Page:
Time of Year

Miss Kit has been a little down, off her food, inclined to heave. I suddenly realised that despite the return of inclement weather (it hailed today) it is in fact, or at least in broad theory, spring. Therefore the little animal is moulting. She attends to her short, sleek, shiny coat herself most of the year, but there’s a point in the spring when she sheds her winter underwear, an incredibly fine and soft down beneath the fur one actually sees. This has to work its way to the surface, and because it’s so fine it’s quite hard to deal with. It gets in my contact lenses, for instance. If I leave her to manage it for herself, she has no choice but to swallow it as it comes out, and it plays havoc with her innards. So I’ve got out the nit comb, a perfectly splendid tool. The finespaced teeth go through the fur fur to the down underfur and strips it out. After a long combing session, with an ecstatically purring Miss Kit, I find that the result of my efforts is a sort of pale-orange felt mat (beautifully clean and entirely uncontaminated, I might add, by any traces of fleas or anything else). So it’s very effective. But when I look at the aforementioned felt mat and think about eating it, I find it very easy to understand why the poor little creature’s off her food.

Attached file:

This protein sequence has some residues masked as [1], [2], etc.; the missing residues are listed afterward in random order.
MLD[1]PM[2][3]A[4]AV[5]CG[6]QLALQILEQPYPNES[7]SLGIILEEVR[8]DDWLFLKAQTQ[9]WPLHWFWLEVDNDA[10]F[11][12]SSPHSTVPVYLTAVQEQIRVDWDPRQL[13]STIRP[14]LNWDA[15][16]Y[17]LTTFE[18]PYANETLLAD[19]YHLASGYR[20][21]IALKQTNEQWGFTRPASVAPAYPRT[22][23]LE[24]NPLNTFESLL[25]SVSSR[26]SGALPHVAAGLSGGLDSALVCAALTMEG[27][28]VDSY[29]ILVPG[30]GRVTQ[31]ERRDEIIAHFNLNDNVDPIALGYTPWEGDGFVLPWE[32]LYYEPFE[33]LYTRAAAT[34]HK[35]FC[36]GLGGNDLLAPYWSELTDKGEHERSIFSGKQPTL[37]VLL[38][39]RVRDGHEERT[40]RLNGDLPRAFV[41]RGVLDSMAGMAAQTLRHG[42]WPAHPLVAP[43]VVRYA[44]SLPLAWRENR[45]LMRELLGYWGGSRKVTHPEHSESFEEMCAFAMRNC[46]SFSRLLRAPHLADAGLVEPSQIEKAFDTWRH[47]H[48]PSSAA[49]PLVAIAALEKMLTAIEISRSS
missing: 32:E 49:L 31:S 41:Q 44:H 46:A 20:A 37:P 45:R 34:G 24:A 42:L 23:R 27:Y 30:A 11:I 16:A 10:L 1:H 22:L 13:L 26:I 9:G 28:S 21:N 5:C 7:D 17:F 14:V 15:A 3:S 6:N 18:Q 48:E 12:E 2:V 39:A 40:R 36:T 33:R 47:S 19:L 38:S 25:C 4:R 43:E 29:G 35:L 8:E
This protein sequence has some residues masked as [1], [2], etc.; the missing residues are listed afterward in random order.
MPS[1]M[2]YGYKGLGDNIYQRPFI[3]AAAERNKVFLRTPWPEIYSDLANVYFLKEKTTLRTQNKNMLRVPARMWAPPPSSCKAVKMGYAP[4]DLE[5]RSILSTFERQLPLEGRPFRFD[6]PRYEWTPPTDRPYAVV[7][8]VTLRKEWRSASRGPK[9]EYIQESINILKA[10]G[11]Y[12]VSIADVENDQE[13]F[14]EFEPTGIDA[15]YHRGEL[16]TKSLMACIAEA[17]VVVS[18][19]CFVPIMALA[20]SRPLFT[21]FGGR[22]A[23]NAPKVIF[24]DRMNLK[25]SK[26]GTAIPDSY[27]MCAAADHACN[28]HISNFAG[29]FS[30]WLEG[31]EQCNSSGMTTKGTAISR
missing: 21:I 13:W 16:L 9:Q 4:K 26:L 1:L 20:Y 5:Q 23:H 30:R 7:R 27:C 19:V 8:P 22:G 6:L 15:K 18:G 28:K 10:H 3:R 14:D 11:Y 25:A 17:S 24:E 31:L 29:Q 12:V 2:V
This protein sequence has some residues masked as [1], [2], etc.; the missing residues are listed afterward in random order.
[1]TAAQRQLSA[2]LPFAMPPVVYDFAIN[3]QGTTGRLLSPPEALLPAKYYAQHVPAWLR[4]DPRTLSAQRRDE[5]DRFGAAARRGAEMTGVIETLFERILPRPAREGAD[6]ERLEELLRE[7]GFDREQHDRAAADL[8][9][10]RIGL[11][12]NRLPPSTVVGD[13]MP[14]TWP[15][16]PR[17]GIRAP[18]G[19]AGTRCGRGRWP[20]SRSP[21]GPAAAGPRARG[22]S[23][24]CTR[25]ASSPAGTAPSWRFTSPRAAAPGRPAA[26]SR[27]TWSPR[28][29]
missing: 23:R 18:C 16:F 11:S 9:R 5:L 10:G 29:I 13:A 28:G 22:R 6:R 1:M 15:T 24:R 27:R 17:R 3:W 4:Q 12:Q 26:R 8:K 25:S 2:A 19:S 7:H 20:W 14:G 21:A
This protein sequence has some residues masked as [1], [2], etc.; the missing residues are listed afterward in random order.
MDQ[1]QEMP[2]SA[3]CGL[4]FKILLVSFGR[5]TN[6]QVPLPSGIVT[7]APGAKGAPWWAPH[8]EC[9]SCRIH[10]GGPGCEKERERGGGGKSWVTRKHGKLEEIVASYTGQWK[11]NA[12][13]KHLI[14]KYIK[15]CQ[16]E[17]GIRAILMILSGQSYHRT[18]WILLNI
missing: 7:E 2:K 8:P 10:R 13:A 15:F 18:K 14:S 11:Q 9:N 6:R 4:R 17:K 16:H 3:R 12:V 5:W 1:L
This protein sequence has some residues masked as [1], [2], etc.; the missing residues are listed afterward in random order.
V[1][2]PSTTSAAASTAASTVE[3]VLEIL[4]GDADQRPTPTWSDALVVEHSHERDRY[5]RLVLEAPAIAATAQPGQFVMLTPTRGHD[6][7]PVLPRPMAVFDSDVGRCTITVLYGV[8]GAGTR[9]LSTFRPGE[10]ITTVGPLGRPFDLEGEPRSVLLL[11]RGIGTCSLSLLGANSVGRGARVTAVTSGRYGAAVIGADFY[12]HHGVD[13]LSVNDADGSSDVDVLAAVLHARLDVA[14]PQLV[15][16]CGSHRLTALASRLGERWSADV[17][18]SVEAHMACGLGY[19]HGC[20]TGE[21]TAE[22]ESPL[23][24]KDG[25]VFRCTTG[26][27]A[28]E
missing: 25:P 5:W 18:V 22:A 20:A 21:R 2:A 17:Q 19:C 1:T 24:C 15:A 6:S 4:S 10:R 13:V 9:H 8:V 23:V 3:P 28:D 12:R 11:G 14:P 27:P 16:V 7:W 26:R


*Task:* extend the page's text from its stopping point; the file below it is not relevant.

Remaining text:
3 Responses to “Time of Year”

  1. cp Says:

    Peter had a schoolmate whose family owned a St. Bernard. Vigours brushing produced large quantities of fur. Schoolmate’s mamma spun it and knitted mittens for the whole family.

    Might you set up commerce with a Bons Street shop fora yearly pefectc very narrow muffler for a newborn.

  2. Jane Says:

    There’s a book called Knitting With Dog Hiar by one Kendall Crolius. Spinning’s a bit like cooking spinach, you start off with a vast heap and end up with a small bowlful. I think Miss Kit’s annual production might make a pair of anklesocks for a Barbie doll.

  3. canadian professor Says:

    The ultimate gift for the awful little girl who has everything.

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